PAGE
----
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Wisconsin has eliminated the alternative minimum tax while raising taxes in other areas. Most provisions were effective September 23, 2017, although there are several exceptions.

Tax strategies

Wisconsin Legislature Eliminates the Alternative Minimum Tax

  • Alicia Miller Buchel
  • 10/6/2017

After a protracted legislative session, the Wisconsin state legislature passed its biennial budget bill (2017 Wisconsin Act 59) on September 21, 2017. The bill changes many state tax areas including:

  • The repeal of the alternative minimum tax
  • A refundable research and development (R&D) tax credit
  • Sales and use tax updates to construction contracts
  • Property tax elimination

The effective date of most provisions was September 23, 2017, though there is a wide range of effective dates. Some of the more significant changes are summarized below.

Income tax updates

Federal tax conformity

Wisconsin now generally adopts (with exceptions) the federal Internal Revenue Code as amended through December 31, 2016, for tax years beginning after December 31, 2016.

Repeal of the Wisconsin alternative minimum tax

Wisconsin Act 59 repeals the state’s alternative minimum tax (AMT) for individual income tax purposes for tax years beginning after December 31, 2018.

Limitation of credit for tax paid to other states

Effective for the 2017 tax year, the Wisconsin credit for tax paid to other states is limited to the amount of tax that would have been paid if the income was taxed under the Wisconsin individual income tax regime. There is no limitation, however, on the credit if the tax was paid to one of Wisconsin’s four border states: Minnesota, Michigan, Iowa, and Illinois.

Manufacturing and agriculture credit limitation

Legislators have repealed the overlap that has historically allowed individual Wisconsin taxpayers to claim both the manufacturing and agriculture tax credit and the credit for tax paid to other states for the same activities. Beginning with the 2017 tax year, the amount of eligible, qualified production activities income that a taxpayer can claim in computing the manufacturing and agriculture credit, must be reduced by the amount of the qualified production activities income that is claimed for the credit for tax paid to another state.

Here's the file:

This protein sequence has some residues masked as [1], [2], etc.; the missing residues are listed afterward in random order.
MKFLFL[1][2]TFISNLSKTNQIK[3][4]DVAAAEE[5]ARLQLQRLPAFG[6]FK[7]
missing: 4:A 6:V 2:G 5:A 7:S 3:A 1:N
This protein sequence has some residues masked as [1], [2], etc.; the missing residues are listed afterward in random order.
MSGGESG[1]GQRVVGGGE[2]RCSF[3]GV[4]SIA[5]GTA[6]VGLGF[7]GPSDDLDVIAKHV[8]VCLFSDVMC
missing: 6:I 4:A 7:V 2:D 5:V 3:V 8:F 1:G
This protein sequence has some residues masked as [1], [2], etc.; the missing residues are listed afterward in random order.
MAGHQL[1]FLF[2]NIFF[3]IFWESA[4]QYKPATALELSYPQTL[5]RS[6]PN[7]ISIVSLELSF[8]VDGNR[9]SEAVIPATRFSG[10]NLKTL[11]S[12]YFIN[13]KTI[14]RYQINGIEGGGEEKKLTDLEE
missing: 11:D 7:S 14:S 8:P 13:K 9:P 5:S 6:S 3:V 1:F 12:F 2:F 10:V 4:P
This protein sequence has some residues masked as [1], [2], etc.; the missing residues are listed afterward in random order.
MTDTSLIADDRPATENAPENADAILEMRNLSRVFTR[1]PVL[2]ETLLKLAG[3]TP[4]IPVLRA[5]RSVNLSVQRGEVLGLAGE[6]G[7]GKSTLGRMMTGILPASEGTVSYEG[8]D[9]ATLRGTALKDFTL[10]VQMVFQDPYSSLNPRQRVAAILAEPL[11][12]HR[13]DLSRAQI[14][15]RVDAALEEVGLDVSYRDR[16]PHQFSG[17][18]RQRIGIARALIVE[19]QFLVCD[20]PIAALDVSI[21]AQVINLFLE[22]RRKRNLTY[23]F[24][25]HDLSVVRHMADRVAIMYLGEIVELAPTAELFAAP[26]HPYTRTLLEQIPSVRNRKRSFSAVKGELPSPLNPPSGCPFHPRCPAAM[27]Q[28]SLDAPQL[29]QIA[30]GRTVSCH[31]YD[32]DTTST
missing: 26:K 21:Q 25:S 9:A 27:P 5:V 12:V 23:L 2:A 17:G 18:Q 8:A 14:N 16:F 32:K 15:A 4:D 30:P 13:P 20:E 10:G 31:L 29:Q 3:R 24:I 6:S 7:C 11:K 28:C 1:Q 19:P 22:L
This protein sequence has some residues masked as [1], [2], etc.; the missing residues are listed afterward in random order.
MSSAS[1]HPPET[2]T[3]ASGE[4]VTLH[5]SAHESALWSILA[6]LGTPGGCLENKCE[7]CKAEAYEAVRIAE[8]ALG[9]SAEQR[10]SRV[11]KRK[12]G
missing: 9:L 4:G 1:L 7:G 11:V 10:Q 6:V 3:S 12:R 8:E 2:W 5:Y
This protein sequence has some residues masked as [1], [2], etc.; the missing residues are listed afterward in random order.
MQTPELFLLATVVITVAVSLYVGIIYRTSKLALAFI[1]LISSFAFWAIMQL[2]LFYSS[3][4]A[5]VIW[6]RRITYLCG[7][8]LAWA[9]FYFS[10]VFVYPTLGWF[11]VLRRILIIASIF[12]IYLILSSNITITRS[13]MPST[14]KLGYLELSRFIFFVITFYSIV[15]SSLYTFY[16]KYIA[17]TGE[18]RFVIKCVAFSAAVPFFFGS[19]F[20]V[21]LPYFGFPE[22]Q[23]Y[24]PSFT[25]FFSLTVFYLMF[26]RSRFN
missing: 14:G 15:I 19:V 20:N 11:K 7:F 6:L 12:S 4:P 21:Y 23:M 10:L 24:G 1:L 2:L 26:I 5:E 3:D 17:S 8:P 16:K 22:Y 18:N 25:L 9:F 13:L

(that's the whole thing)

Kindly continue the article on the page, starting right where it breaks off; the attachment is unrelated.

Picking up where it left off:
R&D tax credit

Act 59 updates the previously nonrefundable R&D tax credit so that up to 10 percent of the credit claimed for a particular tax year can be refunded, effective for taxable years beginning after December 31, 2017.

Sales and use tax changes

Expansion of construction contract sales tax exemptions

In 2013, Wisconsin enacted a sales tax exemption for products sold by a contractor as part of a lump-sum contract for real property construction if the sales price for the products was less than 10 percent of the total, lump-sum contract price.

Effective for contracts entered into after December 1, 2017, this exemption has been expanded by Act 59 to apply to all real property construction contracts, whether or not they are quoted as a lump sum. However, for the exemption to qualify, the total sales price of the products still must be less than 10 percent of the total contract price.

Act 59 also expands this exemption to apply to both prime contractors and their subcontractors. If a prime contractor qualifies for this exemption, then the prime contractor is still considered the consumer of the products and must pay the related sales/use tax. In addition, if a prime contractor qualifies for the exemption, then the sale of products by the subcontractor to the prime contractor are now also exempt if the total sales price of the taxable products is less than 10 percent of the total contract price. In those cases, the subcontractor is deemed to be the consumer of those products and must pay sales/use tax on them.

Subcontractors are now covered by the sales and use tax exemption on purchases when contracting with tax-exempt entities. Currently, for contracts between a prime contractor and a tax-exempt entity, the prime contractor may purchase materials exempt from sales tax for resale. This exemption is expanded under Act 59 to include products purchased by subcontractors for eventual resale to a tax-exempt entity.

Finally, effective for contracts entered into on July 1, 2018 or later, the exemption for products sold in relation to a real property construction contract with a tax-exempt entity is also expanded to include contracts with Wisconsin colleges and educational institutions.

Property tax changes

Machinery, tools, and patterns are now exempt from personal property tax

Effective for property tax assessments starting in January 2018, the state exempts any machinery, tools, and patterns not used in manufacturing from property tax. The definition of machinery excludes buildings.

Forestry mill tax repealed (state property tax)

Effective with the January 1, 2017, property tax assessments, Wisconsin has eliminated the state portion of the property tax (also known as the forestry mill tax). Locally-levied property taxes were not affected by Act 59.

How we can help

We can advise you on the applicability of newly created Wisconsin tax credits to your situation. Contact your tax advisor with questions.